Friday, 30 March 2012

The Fountain (2006)

Darren Aronofsky. Perhaps you’ve heard of him. He created some very emotional films in his career, among them last year’s Oscar-winning Black Swan with Natalie Portman. After watching that film, I had a nostalgia-ridden flashback to earlier years, watching Requiem For a Dream and feeling terribly depressed by it. For years, I’ve heard that Aronofsky’s 2006 sci-fi/romance The Fountain was a so-so film, and put it on the back-burner for that reason. Well, I finally got around to watching it.

The Fountain follows three stories, each containing a protagonist played by Hugh Jackman (famous in my circles as Wolverine of X-Men fame). In the framing story, Jackman is a neuroscientist named Tommy, desperately seeking to cure a malignant tumor growing in his wife’s brain. This story intermingles with the stories of a Spanish conquistador named Tomas, searching for the Fountain of Youth, and an astronaut named Tom, slowing moving through space toward a golden nebula.

Much of the film revolves around the protagonists attempting to “cure” death. The underlying theme of The Fountain seems to be “coming to terms with death.” In each scenario, Jackman interacts with a version of Rachel Weisz. She portrays the love interest for each protagonist and represents the theme of death in different stages. Weisz does a magnificent job of steeling herself through the five stages of grief, although Jackman’s characters do not fare as well.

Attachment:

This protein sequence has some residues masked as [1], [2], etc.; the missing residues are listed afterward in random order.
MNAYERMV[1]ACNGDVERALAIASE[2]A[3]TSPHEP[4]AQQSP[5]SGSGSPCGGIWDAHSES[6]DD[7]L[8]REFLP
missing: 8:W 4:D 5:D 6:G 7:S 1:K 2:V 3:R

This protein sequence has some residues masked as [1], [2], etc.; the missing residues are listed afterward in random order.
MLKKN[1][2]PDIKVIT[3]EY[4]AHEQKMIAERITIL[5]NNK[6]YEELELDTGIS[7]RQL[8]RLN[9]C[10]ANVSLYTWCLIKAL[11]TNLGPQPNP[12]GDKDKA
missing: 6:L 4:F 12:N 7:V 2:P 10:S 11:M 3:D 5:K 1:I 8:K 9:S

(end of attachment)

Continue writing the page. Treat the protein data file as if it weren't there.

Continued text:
It’s a meditation on death that focuses more on those left behind than those who have passed on. Whether it is accepting that someone cannot be saved, or choosing not to fall into depression, or moving on and refusing to dwell on the past, the protagonists each come to terms one way or another, for better or worse. What ties the storylines together is each protagonist’s fierce love for Weisz, and his journey to fight for a cure that seems to always be just out of reach.

Recently, I’ve been thinking about the paths we choose in life, as I’ve chosen to leave Japan and return to America. I don’t want this to sound depressing, but I really cannot articulate it any better: we all have the freedom to make decisions and mold our lives, but there is only ever one ending, and that is when we die. We all end up in the same place eventually, no matter what, and The Fountain’s rumination on this concept has given me plenty of food for thought. I think each and every one of us will have to come to terms with our own mortality some day, and if cinema can help guide me along, I’m happy to accept a helping hand.

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